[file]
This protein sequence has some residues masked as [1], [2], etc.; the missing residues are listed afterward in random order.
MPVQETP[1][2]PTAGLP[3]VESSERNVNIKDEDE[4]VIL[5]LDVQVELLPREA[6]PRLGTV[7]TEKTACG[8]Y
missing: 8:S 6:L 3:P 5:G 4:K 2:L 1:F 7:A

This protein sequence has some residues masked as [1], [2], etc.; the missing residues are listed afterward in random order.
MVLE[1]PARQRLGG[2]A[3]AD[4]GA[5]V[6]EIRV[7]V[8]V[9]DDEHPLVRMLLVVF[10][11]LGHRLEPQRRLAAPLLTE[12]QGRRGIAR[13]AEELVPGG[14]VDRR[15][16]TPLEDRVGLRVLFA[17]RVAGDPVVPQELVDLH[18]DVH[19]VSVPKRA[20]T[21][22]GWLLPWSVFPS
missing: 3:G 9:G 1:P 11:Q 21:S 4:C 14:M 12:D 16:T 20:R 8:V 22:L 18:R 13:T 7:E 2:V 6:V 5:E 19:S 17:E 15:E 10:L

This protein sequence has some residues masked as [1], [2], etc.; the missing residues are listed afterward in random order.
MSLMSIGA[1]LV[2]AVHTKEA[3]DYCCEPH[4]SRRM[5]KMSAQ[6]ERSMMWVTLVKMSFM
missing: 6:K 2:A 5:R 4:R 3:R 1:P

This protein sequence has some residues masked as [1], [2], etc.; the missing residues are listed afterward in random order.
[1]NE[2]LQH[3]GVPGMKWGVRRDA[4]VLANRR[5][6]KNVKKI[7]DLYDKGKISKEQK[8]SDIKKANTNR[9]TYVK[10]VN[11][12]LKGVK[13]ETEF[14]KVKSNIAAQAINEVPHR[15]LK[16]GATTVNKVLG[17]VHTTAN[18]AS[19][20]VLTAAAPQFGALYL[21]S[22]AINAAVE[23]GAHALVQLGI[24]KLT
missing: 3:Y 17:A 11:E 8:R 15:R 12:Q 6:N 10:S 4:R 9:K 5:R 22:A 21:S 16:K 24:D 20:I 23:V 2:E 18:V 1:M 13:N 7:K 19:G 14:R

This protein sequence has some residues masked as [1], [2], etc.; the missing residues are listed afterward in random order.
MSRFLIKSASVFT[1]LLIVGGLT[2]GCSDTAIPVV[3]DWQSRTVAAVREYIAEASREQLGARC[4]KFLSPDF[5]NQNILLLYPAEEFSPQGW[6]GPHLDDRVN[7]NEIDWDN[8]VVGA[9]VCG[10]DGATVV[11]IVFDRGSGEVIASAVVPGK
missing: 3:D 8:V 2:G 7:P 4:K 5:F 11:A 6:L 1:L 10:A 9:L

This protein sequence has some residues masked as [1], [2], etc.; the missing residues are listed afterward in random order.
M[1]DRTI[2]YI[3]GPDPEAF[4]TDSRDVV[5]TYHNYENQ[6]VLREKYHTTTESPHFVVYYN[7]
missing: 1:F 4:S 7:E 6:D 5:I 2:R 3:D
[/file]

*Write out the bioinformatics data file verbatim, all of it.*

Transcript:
This protein sequence has some residues masked as [1], [2], etc.; the missing residues are listed afterward in random order.
MPVQETP[1][2]PTAGLP[3]VESSERNVNIKDEDE[4]VIL[5]LDVQVELLPREA[6]PRLGTV[7]TEKTACG[8]Y
missing: 8:S 6:L 3:P 5:G 4:K 2:L 1:F 7:A

This protein sequence has some residues masked as [1], [2], etc.; the missing residues are listed afterward in random order.
MVLE[1]PARQRLGG[2]A[3]AD[4]GA[5]V[6]EIRV[7]V[8]V[9]DDEHPLVRMLLVVF[10][11]LGHRLEPQRRLAAPLLTE[12]QGRRGIAR[13]AEELVPGG[14]VDRR[15][16]TPLEDRVGLRVLFA[17]RVAGDPVVPQELVDLH[18]DVH[19]VSVPKRA[20]T[21][22]GWLLPWSVFPS
missing: 3:G 9:G 1:P 11:Q 21:S 4:C 14:M 12:D 16:T 20:R 8:V 22:L 18:R 13:T 7:E 2:V 6:V 5:E 19:S 17:E 15:E 10:L

This protein sequence has some residues masked as [1], [2], etc.; the missing residues are listed afterward in random order.
MSLMSIGA[1]LV[2]AVHTKEA[3]DYCCEPH[4]SRRM[5]KMSAQ[6]ERSMMWVTLVKMSFM
missing: 6:K 2:A 5:R 4:R 3:R 1:P

This protein sequence has some residues masked as [1], [2], etc.; the missing residues are listed afterward in random order.
[1]NE[2]LQH[3]GVPGMKWGVRRDA[4]VLANRR[5][6]KNVKKI[7]DLYDKGKISKEQK[8]SDIKKANTNR[9]TYVK[10]VN[11][12]LKGVK[13]ETEF[14]KVKSNIAAQAINEVPHR[15]LK[16]GATTVNKVLG[17]VHTTAN[18]AS[19][20]VLTAAAPQFGALYL[21]S[22]AINAAVE[23]GAHALVQLGI[24]KLT
missing: 3:Y 17:A 11:E 8:R 15:R 12:Q 6:N 10:S 4:R 9:K 5:R 22:A 21:S 16:K 24:D 20:I 23:V 2:E 18:V 1:M 13:N 7:K 19:G 14:R

This protein sequence has some residues masked as [1], [2], etc.; the missing residues are listed afterward in random order.
MSRFLIKSASVFT[1]LLIVGGLT[2]GCSDTAIPVV[3]DWQSRTVAAVREYIAEASREQLGARC[4]KFLSPDF[5]NQNILLLYPAEEFSPQGW[6]GPHLDDRVN[7]NEIDWDN[8]VVGA[9]VCG[10]DGATVV[11]IVFDRGSGEVIASAVVPGK
missing: 3:D 8:V 2:G 7:P 4:K 5:F 11:A 6:L 1:L 10:A 9:L

This protein sequence has some residues masked as [1], [2], etc.; the missing residues are listed afterward in random order.
M[1]DRTI[2]YI[3]GPDPEAF[4]TDSRDVV[5]TYHNYENQ[6]VLREKYHTTTESPHFVVYYN[7]
missing: 1:F 4:S 7:E 6:D 5:I 2:R 3:D